Orchestra Online: The Challenge of Teaching Music Virtually at SHS
- Tuesday, 18 January 2022 14:03
- Last Updated: Tuesday, 18 January 2022 14:03
- Published: Tuesday, 18 January 2022 14:03
- Adam Katcher
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Though it’s nearly two years since Scarsdale High School was initial closed down due to COVID-19, the ramifications of the virus are still shaking the school. With a recent spike of the Omicron variant in New York, many students have had to quarantine or isolate and miss valuable days of school. Students are now able to Zoom into class like they were able to last school year.
Nonetheless, learning online, whether it be for one student or the entire school system, has its drawbacks. Most teachers developed effective virtual learning techniques through 2020 and the first half of 2021. Math teachers displayed cameras on whiteboards or pieces of paper and taught similarly to how they would if the students were in class. English teachers photocopied documents and allowed more time for online submissions for writing assignments to stay on pace with the curriculum. Spanish, history, and science teachers (like most teachers) used Google Classroom to send work and keep students up to speed. However, one class is nearly impossible to replicate virtually.
“The challenges are innumerous,” explained Amedee Williams, the orchestra director/teacher at Scarsdale High School when describing the learning-via-Zoom experience, “because we can’t play together.”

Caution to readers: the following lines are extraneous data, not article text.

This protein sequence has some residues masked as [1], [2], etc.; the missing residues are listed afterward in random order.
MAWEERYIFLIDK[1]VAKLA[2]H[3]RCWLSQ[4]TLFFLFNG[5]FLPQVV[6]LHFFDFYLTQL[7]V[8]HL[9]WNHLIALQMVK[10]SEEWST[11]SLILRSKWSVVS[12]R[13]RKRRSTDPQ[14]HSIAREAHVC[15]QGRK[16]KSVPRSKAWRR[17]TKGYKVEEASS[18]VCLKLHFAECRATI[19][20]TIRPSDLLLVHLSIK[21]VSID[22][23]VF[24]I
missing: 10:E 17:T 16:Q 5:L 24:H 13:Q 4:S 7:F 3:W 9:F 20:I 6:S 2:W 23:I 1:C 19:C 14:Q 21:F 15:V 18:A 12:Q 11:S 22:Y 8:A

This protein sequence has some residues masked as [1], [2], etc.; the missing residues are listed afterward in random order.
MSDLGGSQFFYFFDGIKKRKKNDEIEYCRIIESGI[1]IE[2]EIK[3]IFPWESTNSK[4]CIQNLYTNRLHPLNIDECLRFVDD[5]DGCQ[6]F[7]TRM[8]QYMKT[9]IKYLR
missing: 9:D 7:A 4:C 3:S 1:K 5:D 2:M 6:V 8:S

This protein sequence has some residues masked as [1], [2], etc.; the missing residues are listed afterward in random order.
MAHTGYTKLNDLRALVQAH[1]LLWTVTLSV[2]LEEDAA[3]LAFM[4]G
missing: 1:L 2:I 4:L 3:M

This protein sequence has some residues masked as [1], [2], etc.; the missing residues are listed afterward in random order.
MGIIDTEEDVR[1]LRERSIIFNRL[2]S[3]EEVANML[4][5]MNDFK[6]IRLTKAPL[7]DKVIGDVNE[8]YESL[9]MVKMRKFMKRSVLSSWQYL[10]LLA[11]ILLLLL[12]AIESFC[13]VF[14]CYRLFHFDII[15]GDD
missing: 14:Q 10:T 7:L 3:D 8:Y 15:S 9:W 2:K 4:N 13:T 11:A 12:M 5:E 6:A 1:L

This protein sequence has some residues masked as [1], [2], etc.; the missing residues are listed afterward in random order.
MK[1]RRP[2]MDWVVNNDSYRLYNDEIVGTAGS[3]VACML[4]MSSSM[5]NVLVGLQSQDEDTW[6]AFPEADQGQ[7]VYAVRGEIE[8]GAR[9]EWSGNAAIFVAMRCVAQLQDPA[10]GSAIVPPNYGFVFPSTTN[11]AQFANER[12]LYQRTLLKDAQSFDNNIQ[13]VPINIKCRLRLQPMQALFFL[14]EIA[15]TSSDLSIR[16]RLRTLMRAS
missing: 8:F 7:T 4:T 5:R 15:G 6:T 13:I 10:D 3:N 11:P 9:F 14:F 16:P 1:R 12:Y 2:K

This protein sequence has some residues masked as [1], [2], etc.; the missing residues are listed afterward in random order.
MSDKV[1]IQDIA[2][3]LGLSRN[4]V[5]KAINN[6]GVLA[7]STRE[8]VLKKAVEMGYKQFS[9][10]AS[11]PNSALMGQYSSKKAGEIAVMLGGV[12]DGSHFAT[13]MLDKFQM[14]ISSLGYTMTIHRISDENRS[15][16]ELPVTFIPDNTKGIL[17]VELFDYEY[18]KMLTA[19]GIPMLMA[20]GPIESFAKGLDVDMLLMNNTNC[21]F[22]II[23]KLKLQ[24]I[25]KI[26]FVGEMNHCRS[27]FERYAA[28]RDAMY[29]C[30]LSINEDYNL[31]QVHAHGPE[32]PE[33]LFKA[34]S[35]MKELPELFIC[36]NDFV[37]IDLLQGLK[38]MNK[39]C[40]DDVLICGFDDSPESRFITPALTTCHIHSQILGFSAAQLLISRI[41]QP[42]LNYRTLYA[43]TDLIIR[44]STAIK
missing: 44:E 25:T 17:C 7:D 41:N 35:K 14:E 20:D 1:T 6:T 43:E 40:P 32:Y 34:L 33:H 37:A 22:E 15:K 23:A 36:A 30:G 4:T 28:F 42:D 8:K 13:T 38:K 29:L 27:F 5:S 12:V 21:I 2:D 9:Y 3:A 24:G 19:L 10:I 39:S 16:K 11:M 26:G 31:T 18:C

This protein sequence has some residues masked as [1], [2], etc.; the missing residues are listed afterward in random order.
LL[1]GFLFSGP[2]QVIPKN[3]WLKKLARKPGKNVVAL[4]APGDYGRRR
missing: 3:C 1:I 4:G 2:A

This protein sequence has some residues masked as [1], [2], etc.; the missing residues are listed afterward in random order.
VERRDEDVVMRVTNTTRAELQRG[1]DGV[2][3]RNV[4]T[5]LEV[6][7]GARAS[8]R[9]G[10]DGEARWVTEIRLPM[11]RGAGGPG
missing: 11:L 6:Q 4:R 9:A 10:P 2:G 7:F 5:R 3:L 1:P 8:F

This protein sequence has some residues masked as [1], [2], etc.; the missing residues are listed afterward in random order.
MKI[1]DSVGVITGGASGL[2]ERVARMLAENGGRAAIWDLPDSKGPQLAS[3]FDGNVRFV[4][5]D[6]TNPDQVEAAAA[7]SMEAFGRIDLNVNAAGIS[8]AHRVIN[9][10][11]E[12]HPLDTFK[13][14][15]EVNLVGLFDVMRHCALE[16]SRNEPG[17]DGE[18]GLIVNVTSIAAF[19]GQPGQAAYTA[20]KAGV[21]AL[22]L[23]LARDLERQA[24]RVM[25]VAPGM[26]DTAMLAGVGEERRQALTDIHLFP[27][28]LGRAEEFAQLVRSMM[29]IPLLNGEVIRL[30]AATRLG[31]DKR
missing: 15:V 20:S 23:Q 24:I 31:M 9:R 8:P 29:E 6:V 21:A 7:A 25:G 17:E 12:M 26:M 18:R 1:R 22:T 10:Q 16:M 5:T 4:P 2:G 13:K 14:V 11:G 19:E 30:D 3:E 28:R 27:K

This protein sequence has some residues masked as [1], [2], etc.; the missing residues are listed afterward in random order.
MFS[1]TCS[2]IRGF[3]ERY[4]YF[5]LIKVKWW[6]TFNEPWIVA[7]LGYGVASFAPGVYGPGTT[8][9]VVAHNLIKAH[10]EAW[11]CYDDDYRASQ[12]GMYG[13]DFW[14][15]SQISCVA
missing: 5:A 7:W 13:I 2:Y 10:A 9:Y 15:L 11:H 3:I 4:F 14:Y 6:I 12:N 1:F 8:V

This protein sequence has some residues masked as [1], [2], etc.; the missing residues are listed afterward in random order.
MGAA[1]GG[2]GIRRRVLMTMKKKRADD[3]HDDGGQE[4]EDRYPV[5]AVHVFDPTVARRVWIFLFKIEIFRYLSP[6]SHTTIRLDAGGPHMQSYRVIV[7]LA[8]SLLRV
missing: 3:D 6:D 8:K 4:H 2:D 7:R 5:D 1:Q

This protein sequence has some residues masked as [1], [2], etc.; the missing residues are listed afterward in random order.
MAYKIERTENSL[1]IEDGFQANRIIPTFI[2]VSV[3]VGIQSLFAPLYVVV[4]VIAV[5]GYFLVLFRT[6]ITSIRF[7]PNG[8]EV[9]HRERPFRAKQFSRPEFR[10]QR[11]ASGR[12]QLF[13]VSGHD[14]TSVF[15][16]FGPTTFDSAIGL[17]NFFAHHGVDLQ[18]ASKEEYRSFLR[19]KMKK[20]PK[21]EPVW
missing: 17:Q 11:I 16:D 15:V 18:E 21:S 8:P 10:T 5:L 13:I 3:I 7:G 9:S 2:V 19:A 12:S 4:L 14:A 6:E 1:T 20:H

Of course, having orchestra classes via Zoom is better than having to cancel orchestra altogether. The orchestra indeed met virtually while all other classes were also virtual, and the Zoom option was still available during the 2020/21 school year for kids who did not return to in-person learning. In some scenarios, Zoom can be a positive for the orchestra, but for the most part, it is a drawback. “Zoom works one on one quite well,” Williams claimed, “but when you get to be 30, 40, or 50, it’s bad news.”
Williams continued, “Being able to hear each other well is also a challenge. Even when someone is playing by themselves, it gets cut off and you can’t really hear. And for an orchestra class, there are so many students that managing everybody in a group is a challenge.”
When asked about whether there are effective adjustments that could be made if an all-virtual schedule had to be returned to, Williams admitted, “There’s not much we can do in terms of change. Cornell and Yale, for their orchestra classes, they changed from playing music to music history when virtual. But, for a class of our size and what our class is meant to be, that is far from optimal.”
For now, the hope is that school will remain open and that orchestra class can carry on as usual. The first-semester concert was a success, and the hope is the second-semester concert will build on that progress. The planned orchestra February trip had to be postponed for a second consecutive year, though 2023 will ideally be the year to put the orchestra’s traveling plans back on track.
Some music is better than no music at all, but there is no question that virtual learning for an orchestra class can be detrimental to an individual – and group’s – progression as musicians. Individual talent can be improved upon, though improving as a cohesive musical unit is impossible when one violinist is three miles away from their stand partner.